Will power: a self-fulfilling prophecy?

An interesting NY Times opinion article discusses the limits of will power. The article references scientific research which suggests that “willpower is limited and depends on a continuous supply of the simple sugar glucose.” The writers of the article have a different theory which they validated in their research; that will power is only limited if you think it is.

What about the glucose idea, which seems supported by so much science? Dr. Baumeister and Mr. Tierney describe studies showing that giving people glucose (in the form of a sugar drink) restores their willpower. But in our latest research we found that when people believe in willpower they don’t need sugar — they perform well whether they consume sugar or not. Sugar helps people only when they think that willpower is sharply limited. It’s not sugar we need; it’s a change in mind-set.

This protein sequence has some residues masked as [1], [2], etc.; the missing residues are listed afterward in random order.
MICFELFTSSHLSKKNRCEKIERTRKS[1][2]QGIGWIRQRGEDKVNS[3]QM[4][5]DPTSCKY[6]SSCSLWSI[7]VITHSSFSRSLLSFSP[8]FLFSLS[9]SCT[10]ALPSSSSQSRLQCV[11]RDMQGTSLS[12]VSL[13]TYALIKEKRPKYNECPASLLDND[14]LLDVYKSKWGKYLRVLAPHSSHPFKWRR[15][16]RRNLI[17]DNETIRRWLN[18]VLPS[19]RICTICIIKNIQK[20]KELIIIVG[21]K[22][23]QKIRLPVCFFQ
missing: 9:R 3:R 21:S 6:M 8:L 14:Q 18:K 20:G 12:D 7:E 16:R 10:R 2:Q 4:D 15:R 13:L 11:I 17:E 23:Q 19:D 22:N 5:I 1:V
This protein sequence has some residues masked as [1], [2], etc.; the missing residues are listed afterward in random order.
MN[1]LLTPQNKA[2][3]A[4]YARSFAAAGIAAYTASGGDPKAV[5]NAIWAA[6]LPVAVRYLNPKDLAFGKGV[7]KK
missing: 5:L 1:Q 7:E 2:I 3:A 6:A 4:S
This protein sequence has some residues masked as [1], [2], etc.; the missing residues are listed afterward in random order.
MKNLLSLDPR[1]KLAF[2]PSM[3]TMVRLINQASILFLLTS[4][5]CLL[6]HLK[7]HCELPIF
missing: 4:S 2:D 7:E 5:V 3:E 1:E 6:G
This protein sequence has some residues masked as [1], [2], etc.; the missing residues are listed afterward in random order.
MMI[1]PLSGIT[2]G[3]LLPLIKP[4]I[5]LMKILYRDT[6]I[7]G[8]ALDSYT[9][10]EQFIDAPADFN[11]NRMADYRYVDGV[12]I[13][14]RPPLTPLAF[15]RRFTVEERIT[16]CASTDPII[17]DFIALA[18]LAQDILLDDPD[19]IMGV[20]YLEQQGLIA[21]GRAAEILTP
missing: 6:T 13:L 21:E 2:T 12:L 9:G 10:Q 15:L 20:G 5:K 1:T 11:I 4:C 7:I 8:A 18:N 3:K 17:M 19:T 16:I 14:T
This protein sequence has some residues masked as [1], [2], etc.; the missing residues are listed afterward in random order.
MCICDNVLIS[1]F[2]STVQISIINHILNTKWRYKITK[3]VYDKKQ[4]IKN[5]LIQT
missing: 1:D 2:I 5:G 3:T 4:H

A self-fulfilling prophecy essentially occurs. Increased intake of glucose is not the solution to keep your day moving. Women especially do a lot of stress eating which involves consumption of simple carbs and unhealthy animal fats which promote high sugar levels. The best way to control yourself, and not make bad food choices, is to eat more food earlier during the day to give yourself the energy you need for the day. Eating lots of protein keeps you fuller longer, and more energetic, whereas sugar does the opposite. It will help maintain your willpower!

Dr John Ellis MD

Board-certified anesthesiologist, with expertise in cardiovascular anesthesia and the implications of obesity and sleep apnea in anesthesia. See vascularanesthesia.com for professional information. Dr. Ellis has used the strategies in here to: (1) lose 120 lbs over 18 months, (2) stop all antihypertensive medicines, and (3) no longer need CPAP treatment for sleep apnea.

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